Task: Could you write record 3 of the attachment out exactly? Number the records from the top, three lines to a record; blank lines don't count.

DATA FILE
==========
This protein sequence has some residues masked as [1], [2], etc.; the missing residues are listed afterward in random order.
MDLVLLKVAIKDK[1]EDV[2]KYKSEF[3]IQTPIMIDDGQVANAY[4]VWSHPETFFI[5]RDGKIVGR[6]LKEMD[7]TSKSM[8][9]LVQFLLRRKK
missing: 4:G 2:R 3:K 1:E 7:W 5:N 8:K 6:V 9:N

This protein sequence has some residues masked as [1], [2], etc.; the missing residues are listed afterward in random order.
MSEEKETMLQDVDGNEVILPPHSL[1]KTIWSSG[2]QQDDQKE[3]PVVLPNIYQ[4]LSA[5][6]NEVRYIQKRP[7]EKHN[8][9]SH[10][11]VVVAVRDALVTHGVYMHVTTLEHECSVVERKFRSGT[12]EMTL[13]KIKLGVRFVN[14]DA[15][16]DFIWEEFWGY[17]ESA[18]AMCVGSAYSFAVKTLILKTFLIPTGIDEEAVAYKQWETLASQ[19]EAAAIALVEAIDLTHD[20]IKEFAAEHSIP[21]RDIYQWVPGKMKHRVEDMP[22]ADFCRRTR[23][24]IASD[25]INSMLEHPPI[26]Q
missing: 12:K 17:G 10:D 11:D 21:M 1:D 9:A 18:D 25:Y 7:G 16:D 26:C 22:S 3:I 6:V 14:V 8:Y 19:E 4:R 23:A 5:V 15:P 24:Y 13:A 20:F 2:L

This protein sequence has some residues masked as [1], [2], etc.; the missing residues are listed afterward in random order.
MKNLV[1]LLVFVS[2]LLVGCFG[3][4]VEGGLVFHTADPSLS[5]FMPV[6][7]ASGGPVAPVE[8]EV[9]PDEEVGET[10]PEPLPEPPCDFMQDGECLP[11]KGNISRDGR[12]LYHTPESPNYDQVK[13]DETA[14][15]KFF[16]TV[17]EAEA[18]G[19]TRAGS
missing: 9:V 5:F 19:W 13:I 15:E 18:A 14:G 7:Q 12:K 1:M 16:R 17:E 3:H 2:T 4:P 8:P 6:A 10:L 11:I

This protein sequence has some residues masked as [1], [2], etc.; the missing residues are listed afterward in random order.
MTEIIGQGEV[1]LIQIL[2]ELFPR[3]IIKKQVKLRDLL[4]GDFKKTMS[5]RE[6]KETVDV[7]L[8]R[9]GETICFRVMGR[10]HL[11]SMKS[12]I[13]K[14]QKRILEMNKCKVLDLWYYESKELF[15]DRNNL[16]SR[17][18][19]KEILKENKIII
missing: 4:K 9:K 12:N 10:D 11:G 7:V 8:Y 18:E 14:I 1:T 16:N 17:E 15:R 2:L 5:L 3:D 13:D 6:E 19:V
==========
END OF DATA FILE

This protein sequence has some residues masked as [1], [2], etc.; the missing residues are listed afterward in random order.
MKNLV[1]LLVFVS[2]LLVGCFG[3][4]VEGGLVFHTADPSLS[5]FMPV[6][7]ASGGPVAPVE[8]EV[9]PDEEVGET[10]PEPLPEPPCDFMQDGECLP[11]KGNISRDGR[12]LYHTPESPNYDQVK[13]DETA[14][15]KFF[16]TV[17]EAEA[18]G[19]TRAGS
missing: 9:V 5:F 19:W 13:I 15:E 18:A 14:G 7:Q 12:K 1:M 16:R 17:E 3:H 2:T 4:P 8:P 6:A 10:L 11:I